1813 - Shannon and Chesapeake


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1813 Light Squadrons and Single Ships 202

fourth superior in number. At that moment, however, the Shannon had her jib-stay shot away ; and, her head-sails being becalmed, she went off very slowly. The consequence was, that, at 6 p.m., the Chesapeake fell on board the Shannon, with her quarter pressing upon the latter's side, just before her starboard main-chains. The Chesapeake's foresail being at this moment partly loose, owing to the weather clue-garnet having, been shot away from the bits, the American frigate forged a little ahead, but was presently stopped, by hooking, with her quarter port, the flook of the Shannon's anchor stowed over the chess-tree.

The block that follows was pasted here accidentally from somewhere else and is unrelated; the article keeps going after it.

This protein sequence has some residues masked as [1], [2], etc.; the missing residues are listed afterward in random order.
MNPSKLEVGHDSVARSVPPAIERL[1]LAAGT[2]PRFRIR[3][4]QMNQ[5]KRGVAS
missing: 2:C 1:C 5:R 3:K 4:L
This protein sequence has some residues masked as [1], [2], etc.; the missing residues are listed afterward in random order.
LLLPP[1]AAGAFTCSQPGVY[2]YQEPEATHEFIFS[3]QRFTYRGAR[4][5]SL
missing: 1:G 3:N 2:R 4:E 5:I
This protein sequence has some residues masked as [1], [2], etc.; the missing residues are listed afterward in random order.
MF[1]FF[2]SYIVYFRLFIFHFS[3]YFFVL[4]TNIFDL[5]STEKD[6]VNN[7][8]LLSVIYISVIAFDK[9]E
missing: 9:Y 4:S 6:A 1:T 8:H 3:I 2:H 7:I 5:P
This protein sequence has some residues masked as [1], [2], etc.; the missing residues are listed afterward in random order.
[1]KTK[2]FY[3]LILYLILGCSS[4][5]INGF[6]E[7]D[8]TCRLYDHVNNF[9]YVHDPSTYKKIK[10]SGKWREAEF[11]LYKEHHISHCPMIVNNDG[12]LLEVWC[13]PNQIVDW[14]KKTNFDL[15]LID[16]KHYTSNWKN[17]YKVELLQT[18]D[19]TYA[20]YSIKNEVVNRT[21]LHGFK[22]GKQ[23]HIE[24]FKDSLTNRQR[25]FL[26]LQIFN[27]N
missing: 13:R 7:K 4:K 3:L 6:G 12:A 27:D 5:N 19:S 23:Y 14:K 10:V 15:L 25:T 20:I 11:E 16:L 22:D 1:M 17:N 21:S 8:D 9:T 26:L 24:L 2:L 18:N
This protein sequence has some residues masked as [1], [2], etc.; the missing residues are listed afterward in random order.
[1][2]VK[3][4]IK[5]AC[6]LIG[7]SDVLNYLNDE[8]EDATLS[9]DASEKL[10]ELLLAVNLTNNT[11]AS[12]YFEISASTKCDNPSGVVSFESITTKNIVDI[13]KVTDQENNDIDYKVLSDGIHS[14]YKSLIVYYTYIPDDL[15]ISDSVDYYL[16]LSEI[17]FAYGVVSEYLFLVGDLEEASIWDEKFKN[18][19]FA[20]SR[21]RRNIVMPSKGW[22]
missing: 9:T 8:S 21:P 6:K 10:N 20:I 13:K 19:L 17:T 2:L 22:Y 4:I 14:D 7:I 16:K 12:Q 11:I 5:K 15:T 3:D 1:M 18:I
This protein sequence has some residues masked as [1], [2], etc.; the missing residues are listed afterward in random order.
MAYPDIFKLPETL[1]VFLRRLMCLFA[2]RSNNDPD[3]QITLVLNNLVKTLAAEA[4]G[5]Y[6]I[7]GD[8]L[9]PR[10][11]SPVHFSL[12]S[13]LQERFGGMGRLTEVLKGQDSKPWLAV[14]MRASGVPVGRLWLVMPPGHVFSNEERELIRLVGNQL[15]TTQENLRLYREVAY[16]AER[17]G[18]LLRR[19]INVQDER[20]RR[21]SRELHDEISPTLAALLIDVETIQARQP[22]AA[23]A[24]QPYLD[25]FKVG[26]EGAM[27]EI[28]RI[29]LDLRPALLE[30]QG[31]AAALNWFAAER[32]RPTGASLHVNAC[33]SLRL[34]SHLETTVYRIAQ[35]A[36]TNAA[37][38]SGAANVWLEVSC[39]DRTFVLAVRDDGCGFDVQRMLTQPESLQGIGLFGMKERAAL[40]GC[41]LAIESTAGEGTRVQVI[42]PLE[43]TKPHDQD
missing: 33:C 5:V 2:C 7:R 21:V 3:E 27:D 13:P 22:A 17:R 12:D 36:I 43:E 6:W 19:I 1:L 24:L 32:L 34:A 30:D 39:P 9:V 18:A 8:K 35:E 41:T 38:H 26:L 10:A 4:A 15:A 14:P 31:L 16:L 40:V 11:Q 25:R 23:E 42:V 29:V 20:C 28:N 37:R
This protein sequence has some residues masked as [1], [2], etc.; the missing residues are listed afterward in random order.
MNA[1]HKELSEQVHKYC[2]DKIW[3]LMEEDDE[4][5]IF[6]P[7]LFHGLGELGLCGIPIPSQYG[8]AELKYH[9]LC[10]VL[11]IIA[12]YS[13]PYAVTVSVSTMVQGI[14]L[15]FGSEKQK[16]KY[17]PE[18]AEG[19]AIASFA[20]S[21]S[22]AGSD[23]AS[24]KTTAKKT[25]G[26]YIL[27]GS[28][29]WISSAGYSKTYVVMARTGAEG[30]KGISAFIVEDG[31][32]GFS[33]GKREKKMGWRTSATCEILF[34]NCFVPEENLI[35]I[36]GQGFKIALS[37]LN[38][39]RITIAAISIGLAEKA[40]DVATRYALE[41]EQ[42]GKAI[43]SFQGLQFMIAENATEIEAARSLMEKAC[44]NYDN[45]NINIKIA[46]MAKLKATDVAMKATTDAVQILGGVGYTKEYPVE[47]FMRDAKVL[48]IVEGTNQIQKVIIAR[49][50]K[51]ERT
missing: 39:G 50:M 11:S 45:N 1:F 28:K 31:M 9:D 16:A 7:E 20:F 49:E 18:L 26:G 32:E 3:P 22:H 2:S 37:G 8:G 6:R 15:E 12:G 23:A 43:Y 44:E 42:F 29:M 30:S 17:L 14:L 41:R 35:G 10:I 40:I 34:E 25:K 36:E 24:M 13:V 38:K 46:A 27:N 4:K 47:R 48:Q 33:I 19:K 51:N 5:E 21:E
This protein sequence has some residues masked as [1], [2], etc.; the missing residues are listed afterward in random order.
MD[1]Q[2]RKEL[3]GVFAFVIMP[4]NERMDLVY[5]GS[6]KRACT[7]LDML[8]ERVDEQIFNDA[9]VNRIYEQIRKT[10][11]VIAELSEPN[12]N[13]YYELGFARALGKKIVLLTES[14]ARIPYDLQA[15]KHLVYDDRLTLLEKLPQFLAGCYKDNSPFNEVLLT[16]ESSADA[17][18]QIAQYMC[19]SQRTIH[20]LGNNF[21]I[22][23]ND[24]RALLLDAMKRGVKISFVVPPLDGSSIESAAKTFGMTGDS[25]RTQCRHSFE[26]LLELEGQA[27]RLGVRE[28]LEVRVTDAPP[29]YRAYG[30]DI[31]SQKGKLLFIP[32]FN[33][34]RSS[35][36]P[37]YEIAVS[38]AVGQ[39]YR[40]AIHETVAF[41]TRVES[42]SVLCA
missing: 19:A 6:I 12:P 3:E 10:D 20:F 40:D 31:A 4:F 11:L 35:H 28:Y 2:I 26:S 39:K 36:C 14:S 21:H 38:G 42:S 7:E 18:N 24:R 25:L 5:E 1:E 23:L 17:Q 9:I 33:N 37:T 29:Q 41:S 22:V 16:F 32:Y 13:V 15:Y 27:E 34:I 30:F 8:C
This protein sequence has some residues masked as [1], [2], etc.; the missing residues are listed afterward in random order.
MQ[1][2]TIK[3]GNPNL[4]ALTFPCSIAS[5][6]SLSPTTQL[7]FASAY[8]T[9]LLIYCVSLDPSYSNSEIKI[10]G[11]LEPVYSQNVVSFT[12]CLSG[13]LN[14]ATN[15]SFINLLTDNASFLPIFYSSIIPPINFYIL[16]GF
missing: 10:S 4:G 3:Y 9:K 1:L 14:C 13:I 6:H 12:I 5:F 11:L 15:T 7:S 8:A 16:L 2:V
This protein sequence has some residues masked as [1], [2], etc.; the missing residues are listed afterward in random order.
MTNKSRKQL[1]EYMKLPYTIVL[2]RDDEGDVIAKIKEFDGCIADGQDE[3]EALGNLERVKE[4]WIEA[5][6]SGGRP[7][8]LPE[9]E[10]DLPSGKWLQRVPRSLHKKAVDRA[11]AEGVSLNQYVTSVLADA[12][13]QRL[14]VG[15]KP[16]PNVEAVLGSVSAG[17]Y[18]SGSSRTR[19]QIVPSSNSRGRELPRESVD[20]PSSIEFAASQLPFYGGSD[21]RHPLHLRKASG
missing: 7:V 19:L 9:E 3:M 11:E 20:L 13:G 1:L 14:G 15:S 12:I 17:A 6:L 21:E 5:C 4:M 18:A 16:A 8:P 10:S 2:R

Captain Broke now ran forward ; and observing the Chesapeake's men deserting the quarterdeck guns, he ordered the two ships to be lashed together, the great guns to cease firing, the maindeck boarders to be called, and Lieutenant George Thomas L. Watt, the first lieutenant, to bring up the quarterdeck men, who were all boarders. While zealously employed outside the bulwark of the Shannon, making the Chesapeake fast to her, the veteran boatswain, Mr. Stevens (he had fought in Rodney's action), had his left arm hacked off with repeated sabre cuts, and was mortally wounded by musketry. The midshipman commanding on the forecastle, Mr. Samwell, was also mortally wounded. Accompanied by the remaining forecastle party, about 20 in number, Captain Broke, at 6 h. 2 m. p.m., stepped from the Shannon's gangway-rail, just abaft the fore rigging, on the muzzle of the Chesapeake's aftermost carronade, and thence, over the bulwark, upon her quarterdeck. Here not an officer or man was to be seen. Upon the Chesapeake's gangways, about 25 or 30 Americans made a slight resistance. These were quickly driven towards the forecastle, where a few endeavoured to get down the fore hatchway, but, in their eagerness, prevented each other. Several fled over the bows; and, while part, as it is believed, plunged into the sea, another part reached the main deck through the bridle-ports. The remainder laid down their arms and submitted. Lieutenant Watt, with several quarterdeck men, and sergeant Richard Molyneux, corporal George Osborne, and the first division of marines ; also Lieutenant Charles Leslie Falkiner, third of the Shannon, with a division of the maindeck boarders, quickly followed Captain Broke and his small party Lieutenant Watt, Just as he had stepped on the Chesapeake's taffrail, was shot through the foot by a musket-ball fired from the mizen top, and dropped on his knee upon the quarterdeck ; but quickly rising up, he ordered Lieutenant of marines James Johns to point one of the Shannon's 9-pounders at the enemy's top. In the mean time Lieutenant Falkiner and the marines, with the second division of which Lieutenant John Law had now arrived, rushed forward ; and, while one party kept down the men who were ascending the main hatchway, another party answered a destructive fire still continued from the main and mizen tops. The Chesapeake's main top was presently stormed

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